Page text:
Major cities are suing the Department of Defense (DOD) after the agency failed to report crime data to the FBI for decades, including information used in background checks for gun purchases.
New York City, Philadelphia and San Francisco filed the suit last month, stating each city relies on the accuracy of the FBI’s records for background checks when someone purchases a gun.
"We all benefit when the background check system functions completely as it should function," Ken Taber, lead counsel for the plaintiffs and partner at Pillsbury Winthrop Shaw Pittman, said.
"Unfortunately, it doesn’t function that way right now and as a result literally thousands of people who should be disqualified for gun ownership and should be in the data base that’s used to check whether they can own guns are permitted to have those guns."
The suit was filed just weeks after former airman Devin Kelley shot and killed 26 people at a Texas church.
Kelley had been convicted of domestic violence, but the Air Force never reported his charges to the FBI, allowing him to legally buy a gun.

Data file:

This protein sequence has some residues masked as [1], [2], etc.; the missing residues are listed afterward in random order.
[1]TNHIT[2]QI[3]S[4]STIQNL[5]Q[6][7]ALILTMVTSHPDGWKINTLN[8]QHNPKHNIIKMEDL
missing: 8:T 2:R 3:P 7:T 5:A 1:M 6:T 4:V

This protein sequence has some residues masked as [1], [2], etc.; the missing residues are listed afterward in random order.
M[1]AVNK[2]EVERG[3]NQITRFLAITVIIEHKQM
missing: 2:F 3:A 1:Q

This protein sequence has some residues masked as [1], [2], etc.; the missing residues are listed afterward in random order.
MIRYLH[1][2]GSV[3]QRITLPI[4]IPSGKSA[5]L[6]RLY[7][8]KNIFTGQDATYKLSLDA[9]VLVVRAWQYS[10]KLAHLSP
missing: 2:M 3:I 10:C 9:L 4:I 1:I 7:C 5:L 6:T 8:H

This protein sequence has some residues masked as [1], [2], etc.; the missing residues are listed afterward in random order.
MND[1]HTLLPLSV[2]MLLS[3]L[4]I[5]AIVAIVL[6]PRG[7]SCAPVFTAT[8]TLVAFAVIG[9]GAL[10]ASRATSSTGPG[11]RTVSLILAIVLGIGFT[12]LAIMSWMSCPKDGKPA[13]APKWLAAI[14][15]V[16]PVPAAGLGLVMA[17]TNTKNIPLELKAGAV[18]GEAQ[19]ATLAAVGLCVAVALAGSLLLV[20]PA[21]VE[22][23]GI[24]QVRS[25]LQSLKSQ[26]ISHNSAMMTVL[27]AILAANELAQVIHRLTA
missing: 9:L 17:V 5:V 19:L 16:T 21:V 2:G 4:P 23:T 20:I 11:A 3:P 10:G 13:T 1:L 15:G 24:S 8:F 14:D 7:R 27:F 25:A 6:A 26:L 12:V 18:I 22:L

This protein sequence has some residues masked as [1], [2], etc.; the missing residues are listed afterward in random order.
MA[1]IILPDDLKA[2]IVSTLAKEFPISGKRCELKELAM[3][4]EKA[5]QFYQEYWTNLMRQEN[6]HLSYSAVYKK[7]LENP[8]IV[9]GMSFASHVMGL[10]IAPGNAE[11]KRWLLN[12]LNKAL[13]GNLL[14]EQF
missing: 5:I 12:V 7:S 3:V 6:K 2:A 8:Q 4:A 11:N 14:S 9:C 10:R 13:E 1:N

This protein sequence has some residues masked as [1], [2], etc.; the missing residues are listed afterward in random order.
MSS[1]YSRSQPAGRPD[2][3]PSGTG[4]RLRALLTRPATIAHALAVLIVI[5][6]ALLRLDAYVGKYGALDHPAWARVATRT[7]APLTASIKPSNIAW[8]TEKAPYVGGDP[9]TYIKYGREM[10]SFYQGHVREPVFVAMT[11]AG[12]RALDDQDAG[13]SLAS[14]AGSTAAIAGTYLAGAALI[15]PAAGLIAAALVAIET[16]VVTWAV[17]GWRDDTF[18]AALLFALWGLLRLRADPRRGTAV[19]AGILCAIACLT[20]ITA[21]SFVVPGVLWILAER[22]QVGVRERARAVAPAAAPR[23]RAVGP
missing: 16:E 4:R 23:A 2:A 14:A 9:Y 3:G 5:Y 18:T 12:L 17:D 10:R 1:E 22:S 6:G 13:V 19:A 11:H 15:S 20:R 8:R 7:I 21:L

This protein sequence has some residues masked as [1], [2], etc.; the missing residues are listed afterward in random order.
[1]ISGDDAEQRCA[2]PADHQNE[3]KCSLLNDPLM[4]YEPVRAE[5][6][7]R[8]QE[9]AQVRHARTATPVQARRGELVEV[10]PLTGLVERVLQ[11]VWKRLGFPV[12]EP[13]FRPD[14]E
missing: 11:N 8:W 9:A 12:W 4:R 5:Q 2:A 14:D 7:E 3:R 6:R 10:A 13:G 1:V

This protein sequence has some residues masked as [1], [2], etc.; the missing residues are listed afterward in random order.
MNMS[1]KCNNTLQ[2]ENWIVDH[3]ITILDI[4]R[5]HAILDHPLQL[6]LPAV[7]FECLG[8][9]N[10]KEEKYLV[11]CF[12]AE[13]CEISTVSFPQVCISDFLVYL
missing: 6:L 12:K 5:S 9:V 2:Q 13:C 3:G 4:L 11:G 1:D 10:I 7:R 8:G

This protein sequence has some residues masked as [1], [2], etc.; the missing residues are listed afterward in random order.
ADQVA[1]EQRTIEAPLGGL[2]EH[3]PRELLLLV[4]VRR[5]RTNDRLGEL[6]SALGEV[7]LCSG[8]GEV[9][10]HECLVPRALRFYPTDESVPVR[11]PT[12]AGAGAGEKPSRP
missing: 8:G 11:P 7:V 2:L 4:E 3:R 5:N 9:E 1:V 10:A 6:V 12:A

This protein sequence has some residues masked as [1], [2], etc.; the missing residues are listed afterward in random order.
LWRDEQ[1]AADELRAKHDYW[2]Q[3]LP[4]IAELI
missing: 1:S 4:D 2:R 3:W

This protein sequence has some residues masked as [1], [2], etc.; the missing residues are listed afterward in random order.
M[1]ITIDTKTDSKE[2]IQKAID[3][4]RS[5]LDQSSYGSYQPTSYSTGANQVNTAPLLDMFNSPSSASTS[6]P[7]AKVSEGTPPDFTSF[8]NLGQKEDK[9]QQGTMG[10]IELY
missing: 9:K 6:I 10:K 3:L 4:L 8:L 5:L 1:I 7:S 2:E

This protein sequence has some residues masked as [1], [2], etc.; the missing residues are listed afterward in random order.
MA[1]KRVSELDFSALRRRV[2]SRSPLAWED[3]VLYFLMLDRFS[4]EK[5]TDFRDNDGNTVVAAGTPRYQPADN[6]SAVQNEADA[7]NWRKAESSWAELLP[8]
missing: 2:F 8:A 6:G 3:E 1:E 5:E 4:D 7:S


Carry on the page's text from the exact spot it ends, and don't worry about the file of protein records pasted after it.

“We can’t say because this person got a gun, because someone didn’t file the paperwork, again criminals are going to get guns – but why make it easy for them?" said Jeffrey Addicott, director of the center for terrorism law at St. Mary’s University School of Law.
"Why allow this individual to go in and pretend he’s a lawful abiding citizen and has the right to purchase a lawful firearm when he doesn’t?”
The Pentagon’s failure to inform the FBI about criminal convictions has been known for decades.
The agency’s watchdog first released a report in 1997 highlighting the failures, and have since released similar reports in 2015 and 2017.
“Just as the inspector general has said these things this go-around, he said things similar in 1997," Taber said. "Said something very similar in 2015."
"It didn’t happen either of those times. The difference we think is the court and having a court order in place."
The 2017 OIG report found the DOD failed to report fingerprint records to the FBI one-fourth of the time and summary of charges one-third of the time.
The military had agreed to the recommendations in the OIG report and planned to make changes to correct the issue, but Taber said their word is no longer enough.
“We are asking that the courts come in and order that all of this happens, and that means that if the government doesn’t obey the court order, they are in contempt of court," Taber said. "That’s a serious matter and that’s a serious impetus for them to do their job,"
Gifford Law Center to Prevent Gun Violence helped prepare the suit.
The Pentagon is not able to comment on ongoing legal action.
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